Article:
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Terror or Entrapment?

Five recent Bay Area terrorism cases by the FBI raise questions as to whether the bureau has enticed young, troubled Muslim men to attempt acts they wouldn't have otherwise committed.

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Since Donald Trump's election, some civil rights groups have called for a reassessment of local police participation in the FBI's counterterrorism investigations, especially since the president has promoted controversial policies, including racial profiling and travel bans based on nationality. Last year, San Francisco pulled out of the JTTF. And Oakland officials voted to conduct a public review of their police department's involvement in the task force — although the city has decided to remain in the JTTF, at least for now.

By all accounts, Matthew Llaneza suffered from a serious mental illness his entire life. In the fourth grade, he complained to his mother, Dora Tune, that his head "felt funny." His teachers said he was constantly disruptive. His problems extended to a lack of functional motor skills. For example, after a year of trying unsuccessfully to teach Matthew how to change a bicycle tire, his father, Steve Llaneza, gave up. His stepfather once observed him hopelessly trying to drill a hole in wood. Llaneza couldn't grasp the fact that the drill was in reverse.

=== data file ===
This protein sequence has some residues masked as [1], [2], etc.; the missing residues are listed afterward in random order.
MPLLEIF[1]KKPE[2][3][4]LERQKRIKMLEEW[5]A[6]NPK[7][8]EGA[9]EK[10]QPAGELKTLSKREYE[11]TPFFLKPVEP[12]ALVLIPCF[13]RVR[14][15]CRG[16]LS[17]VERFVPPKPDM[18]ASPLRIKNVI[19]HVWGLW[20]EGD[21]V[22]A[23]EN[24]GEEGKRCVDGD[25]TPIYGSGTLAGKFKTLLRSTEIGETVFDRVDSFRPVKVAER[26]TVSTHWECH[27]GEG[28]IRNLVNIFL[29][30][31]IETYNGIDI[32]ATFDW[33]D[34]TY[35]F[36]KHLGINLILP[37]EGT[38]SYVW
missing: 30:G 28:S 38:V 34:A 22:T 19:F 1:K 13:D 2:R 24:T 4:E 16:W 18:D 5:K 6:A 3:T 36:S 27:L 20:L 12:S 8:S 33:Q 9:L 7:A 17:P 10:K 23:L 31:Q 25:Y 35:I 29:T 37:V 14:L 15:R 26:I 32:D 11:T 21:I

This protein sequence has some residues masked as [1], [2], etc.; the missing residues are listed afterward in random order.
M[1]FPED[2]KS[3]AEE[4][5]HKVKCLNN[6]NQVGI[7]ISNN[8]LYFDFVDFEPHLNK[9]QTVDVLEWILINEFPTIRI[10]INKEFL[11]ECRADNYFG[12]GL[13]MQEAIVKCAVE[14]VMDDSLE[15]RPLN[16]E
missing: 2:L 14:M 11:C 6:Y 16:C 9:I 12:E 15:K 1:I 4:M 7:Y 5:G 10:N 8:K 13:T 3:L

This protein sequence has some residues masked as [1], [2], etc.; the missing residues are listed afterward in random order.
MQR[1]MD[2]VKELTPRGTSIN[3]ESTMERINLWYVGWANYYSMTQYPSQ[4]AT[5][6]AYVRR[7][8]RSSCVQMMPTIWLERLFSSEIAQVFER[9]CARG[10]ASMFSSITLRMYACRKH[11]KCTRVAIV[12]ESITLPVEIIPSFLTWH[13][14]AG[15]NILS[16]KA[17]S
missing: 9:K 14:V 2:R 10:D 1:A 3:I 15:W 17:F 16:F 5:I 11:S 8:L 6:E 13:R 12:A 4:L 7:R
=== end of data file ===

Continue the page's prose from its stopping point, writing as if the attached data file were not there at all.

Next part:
He hardly fit the profile of a sophisticated terrorist. Yet despite the fact that Llaneza had no criminal record, the FBI put him under surveillance in 2010 after he made statements online about "engaging in violent jihad." It's unclear how the FBI intercepted these statements — the bureau has a large number of analysts, agents, and informants dedicated to ferreting out information from social media and other open sources that don't require a search warrant — but, according to court records, a confidential informant later told the bureau that Llaneza expressed support for the Taliban.

In 2011, while he was living in a trailer in front of his father's San Jose home, Llaneza had a mental health crisis. Concerned, his father convinced police and paramedics to put Llaneza under an involuntary psychiatric hold. During this hold, Llaneza's father recovered an assault rifle from the trailer and turned it over to the San Jose Police Department, which is part of the FBI's Joint Terrorism Task Force.

The weapon — which Llaneza legally acquired while living in Arizona and brought to California — increased the FBI's interest. FBI agents monitored his probation check-ins. They also began paying Llaneza's employer, a plumber, to work for them as a confidential informant. The plumber's updates on Llaneza's mental condition filled many pages of FBI reports, most of which remain sealed.

Some of these reports — excerpts of which were disclosed during his federal criminal case — detailed Llaneza's mental disabilities. The informant "noted that Matthew had the 'mind of a little child' and was 'slow and drooled, while his body often shook uncontrollably.'"